Ken and his brother Neal are two of Merseyside’s pride and joy in tennis, and they fly the flag for Liverpool in the doubles format of the sport.

In 2009, Ken broke out onto the international scene, when he won his first two ATP tournaments and broke into the world’s top 50 doubles players.

The following year, alongside partner Ross Hutchins, he won the doubles silver medal, as well as scooping the bronze equivalent in the mixed doubles with Sarah Borwell, at the Commonwealth Games.

His best result at a grand slam came at Wimbledon in 2017, reaching the quarter-finals of both the men’s doubles and mixed doubles.

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Ken Skupski at Wimbledon in 2013.

Ken’s younger brother Neal is ranked inside the top 50 of the ATP’s doubles rankings at the moment, and turned professional in 2013. He has regularly partnered his brother since that time.

But, the latter has recently took to the court with Jamie Murray – brother to former Wimbledon champion and world number one, Andy.

Neal won his first ATP World Tour title at the Open Sud de France, alongside his brother Ken.

The Skupski brothers reached the final of the Aegon Trophy on the Challenger Tour, before winning five Challenger titles in 2013.

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Younger brother Neal Skupski in action.

Mersey Sport Live spoke to older brother Ken, to discuss brotherly relationships, ambitions for the year and footballing allegiances.


How did you get into tennis?

“My dad got me into tennis. It helps when your back garden backs onto a tennis club.”

Skupski’s back garden gates backed onto Palmerston Tennis Club, a local club situated just off Allerton Road in South Liverpool.


What is it like sharing a court as brothers?

“When we played together, it was so much fun. We didn’t grow up playing together much but that brotherly bond helped us so much on court. Winning together was the best feeling especially as a big brother; I felt I had achieved things for him. Winning our first ATP together was amazing.”


What is your relationship like on and off the court?

“Off court, we are very close. Now that he plays with Jamie Murray, I support him and always want to see him doing well. We have similar hobbies too, so that helps.

On court, I started off as more of a mentor, but we grew as a partnership and we began to enjoy it more towards the end.”


What are your goals for 2020?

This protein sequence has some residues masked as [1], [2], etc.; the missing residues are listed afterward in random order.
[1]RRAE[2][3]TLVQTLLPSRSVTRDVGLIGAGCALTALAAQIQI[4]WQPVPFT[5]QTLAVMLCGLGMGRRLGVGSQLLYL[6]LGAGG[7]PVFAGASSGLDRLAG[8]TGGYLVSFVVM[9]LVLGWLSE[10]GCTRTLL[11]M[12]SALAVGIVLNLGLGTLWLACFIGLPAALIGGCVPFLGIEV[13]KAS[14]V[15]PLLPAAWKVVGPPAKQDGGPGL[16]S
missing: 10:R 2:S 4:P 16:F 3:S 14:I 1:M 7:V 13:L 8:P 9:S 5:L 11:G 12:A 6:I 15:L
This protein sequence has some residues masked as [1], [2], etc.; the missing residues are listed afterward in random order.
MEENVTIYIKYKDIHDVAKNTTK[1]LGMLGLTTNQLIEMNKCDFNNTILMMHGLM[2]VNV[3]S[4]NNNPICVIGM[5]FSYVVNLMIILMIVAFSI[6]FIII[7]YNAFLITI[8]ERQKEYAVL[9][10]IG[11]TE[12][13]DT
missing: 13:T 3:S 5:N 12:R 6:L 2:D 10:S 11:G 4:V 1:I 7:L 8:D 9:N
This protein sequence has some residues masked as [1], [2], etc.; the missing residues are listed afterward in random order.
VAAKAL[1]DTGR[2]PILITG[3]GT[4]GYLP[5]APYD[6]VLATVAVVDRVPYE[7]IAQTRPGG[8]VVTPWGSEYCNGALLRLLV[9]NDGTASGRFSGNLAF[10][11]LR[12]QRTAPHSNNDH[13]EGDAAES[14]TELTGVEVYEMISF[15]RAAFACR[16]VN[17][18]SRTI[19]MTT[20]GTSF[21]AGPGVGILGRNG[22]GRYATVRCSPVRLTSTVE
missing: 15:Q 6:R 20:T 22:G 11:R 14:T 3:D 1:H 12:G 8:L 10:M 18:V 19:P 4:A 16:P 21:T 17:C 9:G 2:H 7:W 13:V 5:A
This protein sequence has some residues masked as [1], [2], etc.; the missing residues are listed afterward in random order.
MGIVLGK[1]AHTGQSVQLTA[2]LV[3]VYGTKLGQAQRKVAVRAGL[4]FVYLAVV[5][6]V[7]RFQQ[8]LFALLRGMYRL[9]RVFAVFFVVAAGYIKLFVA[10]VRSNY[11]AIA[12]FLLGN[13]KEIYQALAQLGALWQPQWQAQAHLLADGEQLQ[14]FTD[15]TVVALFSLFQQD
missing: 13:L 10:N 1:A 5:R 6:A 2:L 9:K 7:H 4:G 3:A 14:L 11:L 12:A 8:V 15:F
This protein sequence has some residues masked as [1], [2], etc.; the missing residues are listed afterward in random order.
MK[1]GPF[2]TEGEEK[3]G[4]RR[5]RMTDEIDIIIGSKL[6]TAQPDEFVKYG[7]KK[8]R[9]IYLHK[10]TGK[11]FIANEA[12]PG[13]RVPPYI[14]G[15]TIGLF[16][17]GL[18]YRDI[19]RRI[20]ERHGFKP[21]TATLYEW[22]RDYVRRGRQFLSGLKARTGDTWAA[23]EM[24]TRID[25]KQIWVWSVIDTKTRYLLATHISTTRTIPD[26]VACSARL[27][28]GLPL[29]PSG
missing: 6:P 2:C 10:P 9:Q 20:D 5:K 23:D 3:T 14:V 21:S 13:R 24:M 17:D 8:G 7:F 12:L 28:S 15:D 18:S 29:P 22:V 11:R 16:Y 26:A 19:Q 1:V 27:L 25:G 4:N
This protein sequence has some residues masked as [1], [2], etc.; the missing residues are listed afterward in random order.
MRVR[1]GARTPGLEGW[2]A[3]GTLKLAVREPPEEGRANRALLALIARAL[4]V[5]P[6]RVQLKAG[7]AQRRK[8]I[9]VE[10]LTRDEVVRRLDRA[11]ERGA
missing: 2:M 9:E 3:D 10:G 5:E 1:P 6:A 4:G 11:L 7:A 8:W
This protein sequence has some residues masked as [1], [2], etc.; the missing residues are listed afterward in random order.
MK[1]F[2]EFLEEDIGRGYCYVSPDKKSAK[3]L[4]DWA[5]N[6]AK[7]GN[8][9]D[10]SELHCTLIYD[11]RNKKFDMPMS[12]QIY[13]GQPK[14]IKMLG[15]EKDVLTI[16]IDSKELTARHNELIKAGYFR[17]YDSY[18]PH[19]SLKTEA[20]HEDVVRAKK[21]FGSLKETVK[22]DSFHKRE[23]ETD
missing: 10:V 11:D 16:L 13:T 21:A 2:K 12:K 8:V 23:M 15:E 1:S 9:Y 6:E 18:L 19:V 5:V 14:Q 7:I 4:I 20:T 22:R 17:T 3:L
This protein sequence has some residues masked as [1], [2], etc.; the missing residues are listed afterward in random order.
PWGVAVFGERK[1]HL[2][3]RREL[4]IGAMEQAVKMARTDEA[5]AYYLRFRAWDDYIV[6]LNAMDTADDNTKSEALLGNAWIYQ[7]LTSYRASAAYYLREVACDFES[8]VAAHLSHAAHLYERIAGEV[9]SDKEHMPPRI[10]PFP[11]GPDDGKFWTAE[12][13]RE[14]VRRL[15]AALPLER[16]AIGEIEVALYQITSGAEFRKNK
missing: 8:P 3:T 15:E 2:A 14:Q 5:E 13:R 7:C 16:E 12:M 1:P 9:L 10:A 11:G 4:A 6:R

“My main goal this year would be to achieve my career highest ranking.”

To do this, Ken aims to become 44th or higher in the ATP world rankings.


Who would win in a match between the two of you?

“Neal would beat me in singles. He’s six years younger than me, so I would struggle to run around a full court now!”


Who would win if you both had to play using your least-dominant hands?

“I don’t know who would win that… I’d probably say me. But I think we should try it!”


Who has the strongest serve?

“As a leftie, I have an advantage. There are fewer left-handers on tour so returning their serve is much tougher. I don’t have a big serve but it’s generally reliable. Neal’s serve is good, but he’s not a leftie.”


From one tennis family to another… Could you give Jamie and Andy a run for their money?

“Neal and I would have a good battle against the Murray’s. I beat them a few years back with Xavier Malisse. I thought it was a good achievement to beat two world number ones.”


Red or Blue?

“Neal and I are both huge reds. We grew up supporting Liverpool and the passion has grown. It has been a struggle for most of the past 30 years, but we have finally turned the tide and all our friends who support Manchester United, don’t speak about football as often anymore.”


Ken is currently competing in the New York Open (ATP 250), due to play his opening game with partner Santiago Gonzalez against Freddie Nielsen and Roman Jebavy, on Wednesday (12th February).

However, Neal is playing in Rotterdam on the ATP 500 tour alongside Jamie Murray, as they take on Edouard Roger-Vasselin and Jurgen Melzer tomorrow (11th February), after bowing out in the semi-final in Montpellier.

The Skupski brothers may both be at the same event next week however, at the Delray Beach Open.


Images are courtesy of Neal and Ken Skupski, Sirobi and si.robi via Creative Commons license.